The Horowitz Center is committed to examining health literacy issues and applying health literacy insights in a wide range of public health contexts. Read on to learn how health literacy and environmental health sciences intersect in the emerging area of study of "environmental health literacy."
What is Environmental Health Literacy?
According to NIH National Institute of Environmental Health Sciences (NIEHS) staff, Environmental Health Literacy (EHL) connects environmental exposures and human health in ways that build public literacy about environmental risks and solutions (Finn & O’Fallon, 2017). Finn and O’Fallon (2017) describe EHL as a pathway to empower communities to know and address environmental exposures and risks that may be linked to poor health.
How do people understand – or misunderstand – EHL?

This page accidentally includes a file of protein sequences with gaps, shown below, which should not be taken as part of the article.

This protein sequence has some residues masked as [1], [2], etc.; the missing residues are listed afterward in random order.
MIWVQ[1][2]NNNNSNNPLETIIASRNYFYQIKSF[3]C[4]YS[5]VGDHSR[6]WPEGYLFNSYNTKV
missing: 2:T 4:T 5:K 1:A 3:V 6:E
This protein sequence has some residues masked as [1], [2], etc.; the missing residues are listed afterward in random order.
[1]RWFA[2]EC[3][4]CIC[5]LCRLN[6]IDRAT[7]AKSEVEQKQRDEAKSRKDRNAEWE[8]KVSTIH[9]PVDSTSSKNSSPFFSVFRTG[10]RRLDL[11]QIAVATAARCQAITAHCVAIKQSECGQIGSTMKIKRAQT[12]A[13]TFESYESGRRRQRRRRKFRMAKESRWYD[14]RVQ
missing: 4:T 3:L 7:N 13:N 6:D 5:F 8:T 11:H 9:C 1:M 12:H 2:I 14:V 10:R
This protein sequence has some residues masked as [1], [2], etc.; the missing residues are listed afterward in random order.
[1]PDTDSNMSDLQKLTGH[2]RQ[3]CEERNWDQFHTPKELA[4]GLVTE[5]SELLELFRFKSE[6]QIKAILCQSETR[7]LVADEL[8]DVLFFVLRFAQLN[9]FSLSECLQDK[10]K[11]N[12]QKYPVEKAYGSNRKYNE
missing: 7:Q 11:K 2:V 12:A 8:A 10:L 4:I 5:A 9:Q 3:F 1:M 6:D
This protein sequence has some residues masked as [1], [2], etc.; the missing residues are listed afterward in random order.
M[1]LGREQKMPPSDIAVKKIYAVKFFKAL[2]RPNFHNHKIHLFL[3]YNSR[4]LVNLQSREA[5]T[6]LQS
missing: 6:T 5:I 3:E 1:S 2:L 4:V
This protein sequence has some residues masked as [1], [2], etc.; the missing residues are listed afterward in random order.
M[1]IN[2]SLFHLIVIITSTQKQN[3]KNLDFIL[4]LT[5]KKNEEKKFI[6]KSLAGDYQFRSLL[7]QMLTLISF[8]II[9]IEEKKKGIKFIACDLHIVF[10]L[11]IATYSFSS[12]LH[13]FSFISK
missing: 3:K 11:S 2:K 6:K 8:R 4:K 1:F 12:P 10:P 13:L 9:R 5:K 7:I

Finn and O'Fallon (2017) argue that mass and social media often focus on the most dramatic or futuristic aspects of environmental hazards. For example, postapocalyptic movies warn against a world with depleted resources and out-of-control climate change. Science may be represented as the cause of environmental destruction, without showing how science can help solve social problems. The overly dramatic or fear-based approach can mislead the public, feed inaccurate risk perceptions, and misdirect attention from actual risks and their possible solutions. Finn and O’Fallon propose that the EHL field develop accurate risk representations that empower people to look through and evaluate available information and make the best choices for their health (Finn & O’Fallon, 2017).
Finn, S., & O'Fallon, L. (2017). The Emergence of Environmental Health Literacy—From Its Roots to Its Future Potential. Environmental Health Perspectives, 125(4), 495-501. doi: 10.1289/ehp.1409337